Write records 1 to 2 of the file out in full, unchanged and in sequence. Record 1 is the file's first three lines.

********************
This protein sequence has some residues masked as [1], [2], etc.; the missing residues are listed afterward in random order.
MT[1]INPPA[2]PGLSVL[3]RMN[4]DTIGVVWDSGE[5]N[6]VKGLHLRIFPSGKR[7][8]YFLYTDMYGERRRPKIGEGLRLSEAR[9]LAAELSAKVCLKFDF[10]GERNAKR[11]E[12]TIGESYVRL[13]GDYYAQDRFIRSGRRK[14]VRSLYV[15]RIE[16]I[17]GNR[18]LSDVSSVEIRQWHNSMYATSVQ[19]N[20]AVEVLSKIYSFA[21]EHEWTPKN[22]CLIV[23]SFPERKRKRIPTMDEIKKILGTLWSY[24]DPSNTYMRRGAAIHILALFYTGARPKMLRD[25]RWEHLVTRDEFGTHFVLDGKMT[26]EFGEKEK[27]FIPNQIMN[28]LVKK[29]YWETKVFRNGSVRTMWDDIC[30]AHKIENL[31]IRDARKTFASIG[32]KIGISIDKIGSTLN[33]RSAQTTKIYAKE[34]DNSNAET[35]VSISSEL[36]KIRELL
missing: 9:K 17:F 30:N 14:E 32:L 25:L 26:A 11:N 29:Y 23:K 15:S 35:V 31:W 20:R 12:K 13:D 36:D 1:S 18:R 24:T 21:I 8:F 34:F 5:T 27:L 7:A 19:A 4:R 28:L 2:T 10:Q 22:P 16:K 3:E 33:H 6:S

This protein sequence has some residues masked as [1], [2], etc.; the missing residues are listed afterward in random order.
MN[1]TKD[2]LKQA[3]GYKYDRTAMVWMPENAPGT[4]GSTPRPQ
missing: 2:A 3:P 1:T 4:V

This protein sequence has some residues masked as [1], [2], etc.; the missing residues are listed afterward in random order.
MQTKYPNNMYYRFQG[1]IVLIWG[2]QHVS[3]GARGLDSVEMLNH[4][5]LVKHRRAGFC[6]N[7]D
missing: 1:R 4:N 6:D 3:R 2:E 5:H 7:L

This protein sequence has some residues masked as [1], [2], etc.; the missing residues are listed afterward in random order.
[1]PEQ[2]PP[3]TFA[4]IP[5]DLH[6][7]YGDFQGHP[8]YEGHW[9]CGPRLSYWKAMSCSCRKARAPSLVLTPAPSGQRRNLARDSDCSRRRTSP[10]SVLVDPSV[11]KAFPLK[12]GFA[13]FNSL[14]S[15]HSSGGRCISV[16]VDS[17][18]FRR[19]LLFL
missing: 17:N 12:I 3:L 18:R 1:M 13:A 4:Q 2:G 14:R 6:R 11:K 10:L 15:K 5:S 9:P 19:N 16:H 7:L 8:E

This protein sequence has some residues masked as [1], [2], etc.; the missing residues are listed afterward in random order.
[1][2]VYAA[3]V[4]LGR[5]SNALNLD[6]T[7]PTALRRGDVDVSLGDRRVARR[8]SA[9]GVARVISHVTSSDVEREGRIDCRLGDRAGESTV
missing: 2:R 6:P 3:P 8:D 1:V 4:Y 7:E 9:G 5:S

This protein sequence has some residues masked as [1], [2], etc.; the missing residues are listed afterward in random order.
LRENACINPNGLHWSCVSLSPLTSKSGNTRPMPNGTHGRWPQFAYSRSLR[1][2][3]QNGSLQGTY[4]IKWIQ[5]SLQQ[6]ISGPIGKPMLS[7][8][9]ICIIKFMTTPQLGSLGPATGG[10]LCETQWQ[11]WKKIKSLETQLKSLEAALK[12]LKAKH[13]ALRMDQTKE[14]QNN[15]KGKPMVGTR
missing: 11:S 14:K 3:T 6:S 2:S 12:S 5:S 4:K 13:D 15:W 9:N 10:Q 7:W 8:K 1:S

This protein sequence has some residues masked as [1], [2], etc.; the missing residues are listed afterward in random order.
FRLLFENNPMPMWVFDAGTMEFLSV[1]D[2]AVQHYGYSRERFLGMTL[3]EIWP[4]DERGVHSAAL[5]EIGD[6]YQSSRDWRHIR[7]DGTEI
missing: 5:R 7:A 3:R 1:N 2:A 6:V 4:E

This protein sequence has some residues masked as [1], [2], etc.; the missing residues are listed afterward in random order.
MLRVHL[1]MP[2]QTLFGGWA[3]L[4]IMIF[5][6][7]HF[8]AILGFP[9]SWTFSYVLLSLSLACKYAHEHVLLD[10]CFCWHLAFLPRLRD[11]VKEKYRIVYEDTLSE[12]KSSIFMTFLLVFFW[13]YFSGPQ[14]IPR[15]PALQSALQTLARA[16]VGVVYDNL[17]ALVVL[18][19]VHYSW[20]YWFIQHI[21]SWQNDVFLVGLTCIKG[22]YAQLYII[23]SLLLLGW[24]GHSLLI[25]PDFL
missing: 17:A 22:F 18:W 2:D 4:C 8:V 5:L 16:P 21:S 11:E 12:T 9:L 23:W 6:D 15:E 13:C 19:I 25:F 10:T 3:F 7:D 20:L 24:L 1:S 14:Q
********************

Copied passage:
This protein sequence has some residues masked as [1], [2], etc.; the missing residues are listed afterward in random order.
MT[1]INPPA[2]PGLSVL[3]RMN[4]DTIGVVWDSGE[5]N[6]VKGLHLRIFPSGKR[7][8]YFLYTDMYGERRRPKIGEGLRLSEAR[9]LAAELSAKVCLKFDF[10]GERNAKR[11]E[12]TIGESYVRL[13]GDYYAQDRFIRSGRRK[14]VRSLYV[15]RIE[16]I[17]GNR[18]LSDVSSVEIRQWHNSMYATSVQ[19]N[20]AVEVLSKIYSFA[21]EHEWTPKN[22]CLIV[23]SFPERKRKRIPTMDEIKKILGTLWSY[24]DPSNTYMRRGAAIHILALFYTGARPKMLRD[25]RWEHLVTRDEFGTHFVLDGKMT[26]EFGEKEK[27]FIPNQIMN[28]LVKK[29]YWETKVFRNGSVRTMWDDIC[30]AHKIENL[31]IRDARKTFASIG[32]KIGISIDKIGSTLN[33]RSAQTTKIYAKE[34]DNSNAET[35]VSISSEL[36]KIRELL
missing: 9:K 17:F 30:N 14:E 32:L 25:L 26:A 11:N 29:Y 23:K 15:S 35:V 31:W 20:R 12:K 13:D 36:D 1:S 18:R 24:T 21:I 8:F 34:F 5:T 27:L 7:A 19:A 4:R 28:L 2:T 10:Q 22:P 16:K 3:E 33:H 6:S

This protein sequence has some residues masked as [1], [2], etc.; the missing residues are listed afterward in random order.
MN[1]TKD[2]LKQA[3]GYKYDRTAMVWMPENAPGT[4]GSTPRPQ
missing: 2:A 3:P 1:T 4:V